Survivors Speak Out by Sharing Knowledge, Hope, and Inspiration for Coping®‘s 35 Year Anniversary
Coping® with Cancer magazine is proud to be celebrating its 35th year of providing knowledge, hope, and inspiration to people whose lives have been touched by cancer. To commemorate, cancer survivors share what they’ve learned, what gives them hope, and what inspires them.
I pledged that we would get through this one the same way we had gotten through all his other challenges. After all, this is what love looks like.
Every day I remind myself, “Be present.” It’s so easy for me to race aead to the next mountain to be climbed that I am not present in the present.
– William Ramshaw
Author of Gut Punched! Facing Pancreatic Cancer
Pancreatic cancer survivor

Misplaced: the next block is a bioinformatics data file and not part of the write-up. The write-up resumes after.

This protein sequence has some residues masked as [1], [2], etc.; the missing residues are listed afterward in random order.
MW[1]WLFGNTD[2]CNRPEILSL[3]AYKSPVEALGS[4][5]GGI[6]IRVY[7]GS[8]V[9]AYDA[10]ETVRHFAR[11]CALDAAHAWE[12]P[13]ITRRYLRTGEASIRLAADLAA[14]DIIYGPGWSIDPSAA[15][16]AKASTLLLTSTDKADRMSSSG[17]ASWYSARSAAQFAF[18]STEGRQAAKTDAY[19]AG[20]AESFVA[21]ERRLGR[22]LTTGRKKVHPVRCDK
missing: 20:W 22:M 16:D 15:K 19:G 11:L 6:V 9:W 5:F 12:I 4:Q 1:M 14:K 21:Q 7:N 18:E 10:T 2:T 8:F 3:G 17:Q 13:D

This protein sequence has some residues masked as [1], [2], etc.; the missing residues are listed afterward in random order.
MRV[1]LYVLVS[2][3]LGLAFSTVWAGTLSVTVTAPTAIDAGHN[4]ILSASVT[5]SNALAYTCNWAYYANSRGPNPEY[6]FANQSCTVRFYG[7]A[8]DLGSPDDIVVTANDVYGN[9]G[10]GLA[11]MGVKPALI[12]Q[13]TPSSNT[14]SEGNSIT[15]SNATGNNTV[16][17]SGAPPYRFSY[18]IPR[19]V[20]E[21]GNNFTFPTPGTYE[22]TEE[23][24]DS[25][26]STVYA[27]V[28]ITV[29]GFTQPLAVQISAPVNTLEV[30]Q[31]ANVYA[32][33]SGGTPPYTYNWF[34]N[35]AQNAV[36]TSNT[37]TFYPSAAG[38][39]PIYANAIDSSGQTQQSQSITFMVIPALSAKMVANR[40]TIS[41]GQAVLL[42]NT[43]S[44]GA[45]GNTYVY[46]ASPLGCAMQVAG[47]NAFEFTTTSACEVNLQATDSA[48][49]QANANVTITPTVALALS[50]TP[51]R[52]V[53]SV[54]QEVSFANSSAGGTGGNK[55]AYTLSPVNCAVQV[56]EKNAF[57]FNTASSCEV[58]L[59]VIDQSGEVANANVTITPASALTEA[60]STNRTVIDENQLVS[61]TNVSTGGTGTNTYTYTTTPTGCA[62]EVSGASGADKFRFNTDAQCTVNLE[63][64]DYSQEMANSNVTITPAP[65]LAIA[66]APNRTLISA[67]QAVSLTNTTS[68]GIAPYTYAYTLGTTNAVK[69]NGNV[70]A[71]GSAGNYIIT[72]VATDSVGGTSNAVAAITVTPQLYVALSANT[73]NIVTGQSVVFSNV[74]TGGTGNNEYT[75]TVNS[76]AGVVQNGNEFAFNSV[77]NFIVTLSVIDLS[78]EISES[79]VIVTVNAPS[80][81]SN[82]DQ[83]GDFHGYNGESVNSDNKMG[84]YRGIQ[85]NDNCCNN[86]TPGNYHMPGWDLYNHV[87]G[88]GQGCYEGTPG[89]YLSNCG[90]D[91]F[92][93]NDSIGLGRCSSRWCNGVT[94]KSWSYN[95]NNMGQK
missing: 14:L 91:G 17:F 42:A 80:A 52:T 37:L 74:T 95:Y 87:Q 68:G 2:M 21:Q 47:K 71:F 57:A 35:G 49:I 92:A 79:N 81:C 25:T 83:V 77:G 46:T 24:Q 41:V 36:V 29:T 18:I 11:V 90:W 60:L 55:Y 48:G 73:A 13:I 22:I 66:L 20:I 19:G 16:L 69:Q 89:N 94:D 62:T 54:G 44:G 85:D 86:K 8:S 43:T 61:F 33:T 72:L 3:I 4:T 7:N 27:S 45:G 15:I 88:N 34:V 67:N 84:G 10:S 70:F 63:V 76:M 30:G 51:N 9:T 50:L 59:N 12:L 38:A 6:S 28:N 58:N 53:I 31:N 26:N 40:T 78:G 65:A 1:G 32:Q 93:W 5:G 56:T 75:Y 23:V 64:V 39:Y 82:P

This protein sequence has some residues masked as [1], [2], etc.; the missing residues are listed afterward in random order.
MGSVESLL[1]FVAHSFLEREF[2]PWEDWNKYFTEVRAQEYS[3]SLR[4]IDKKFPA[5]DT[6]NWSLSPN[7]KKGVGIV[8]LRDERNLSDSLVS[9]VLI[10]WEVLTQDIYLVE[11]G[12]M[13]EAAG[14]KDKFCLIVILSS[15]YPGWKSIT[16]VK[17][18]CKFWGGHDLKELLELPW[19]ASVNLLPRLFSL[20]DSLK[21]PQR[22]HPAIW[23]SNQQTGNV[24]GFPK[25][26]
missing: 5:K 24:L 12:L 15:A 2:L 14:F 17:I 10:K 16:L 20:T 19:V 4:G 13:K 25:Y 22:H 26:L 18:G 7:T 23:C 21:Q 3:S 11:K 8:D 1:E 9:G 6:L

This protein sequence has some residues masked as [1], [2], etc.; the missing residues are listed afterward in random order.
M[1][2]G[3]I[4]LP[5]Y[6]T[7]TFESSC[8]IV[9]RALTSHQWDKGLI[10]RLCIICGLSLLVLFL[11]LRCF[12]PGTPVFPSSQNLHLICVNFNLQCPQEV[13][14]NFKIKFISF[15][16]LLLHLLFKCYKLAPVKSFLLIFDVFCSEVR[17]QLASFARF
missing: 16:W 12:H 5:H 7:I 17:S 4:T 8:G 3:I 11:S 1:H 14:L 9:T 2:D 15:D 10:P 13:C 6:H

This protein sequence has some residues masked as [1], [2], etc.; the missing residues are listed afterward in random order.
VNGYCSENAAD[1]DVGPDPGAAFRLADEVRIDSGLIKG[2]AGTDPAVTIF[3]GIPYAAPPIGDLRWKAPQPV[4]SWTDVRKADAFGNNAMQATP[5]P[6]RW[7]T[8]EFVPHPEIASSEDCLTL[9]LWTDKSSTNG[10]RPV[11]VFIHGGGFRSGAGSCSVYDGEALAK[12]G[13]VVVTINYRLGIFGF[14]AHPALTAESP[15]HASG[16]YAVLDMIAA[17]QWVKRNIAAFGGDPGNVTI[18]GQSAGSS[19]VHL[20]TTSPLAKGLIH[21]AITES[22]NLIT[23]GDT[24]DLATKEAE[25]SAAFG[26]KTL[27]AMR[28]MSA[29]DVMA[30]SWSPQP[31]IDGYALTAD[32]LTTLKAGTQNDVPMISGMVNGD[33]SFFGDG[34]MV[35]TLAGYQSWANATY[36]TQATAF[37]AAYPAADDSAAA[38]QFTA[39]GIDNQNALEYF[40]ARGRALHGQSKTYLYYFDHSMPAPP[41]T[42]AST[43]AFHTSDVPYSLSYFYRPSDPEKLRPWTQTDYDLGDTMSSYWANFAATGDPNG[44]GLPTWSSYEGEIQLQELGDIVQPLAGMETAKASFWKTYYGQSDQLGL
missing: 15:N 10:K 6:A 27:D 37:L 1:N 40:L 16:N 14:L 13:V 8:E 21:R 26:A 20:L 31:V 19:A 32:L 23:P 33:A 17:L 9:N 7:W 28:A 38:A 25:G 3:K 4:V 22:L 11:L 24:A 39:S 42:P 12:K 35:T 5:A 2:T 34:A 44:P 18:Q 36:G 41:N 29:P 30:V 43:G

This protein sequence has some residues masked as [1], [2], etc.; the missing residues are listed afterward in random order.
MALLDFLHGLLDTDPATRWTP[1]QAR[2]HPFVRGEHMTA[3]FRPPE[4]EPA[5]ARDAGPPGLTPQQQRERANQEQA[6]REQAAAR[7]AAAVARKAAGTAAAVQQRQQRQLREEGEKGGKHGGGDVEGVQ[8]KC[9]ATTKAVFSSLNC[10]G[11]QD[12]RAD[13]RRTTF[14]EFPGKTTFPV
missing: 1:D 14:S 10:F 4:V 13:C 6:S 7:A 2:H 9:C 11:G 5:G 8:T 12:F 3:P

Courage comes in many forms. It takes a special kind of daring for us as survivors to step beyond our comfort zones, allowing others to see not only our strength but also our vulnerability.
Hope is the name of the game when you’re given unsettling news. Surround yourself with positive people and positive energy.
– Yolanda Brunson-Sarrabo
Multiple myeloma survivor
Let’s honor those who have passed, by living the best life we can for as long as we can. Live your story as true as you can. This is how we can make our survival worthy.
– Kathryn Davis
Metastatic breast cancer survivor
By finding humor in the events and oddities I’ve faced during this struggle with cancer, I have been able to make the enormous small and the unmanageable manageable.
There is a moment after a cancer diagnosis where most people are enveloped in extreme fear. Then, with most cancer survivors I have spoken with, there is this awakening that comes unexpectedly. You almost instantly become more courageous, powerful, focused, and alive than you’ve ever been. You stand up to fight back this disease with a strength you never anticipated. I am grateful for my cancer, because I now know the value and gratitude of being alive. It changed the course of my life for the better, and I will always remember my cancer as a fork in the road that took me to where I am today.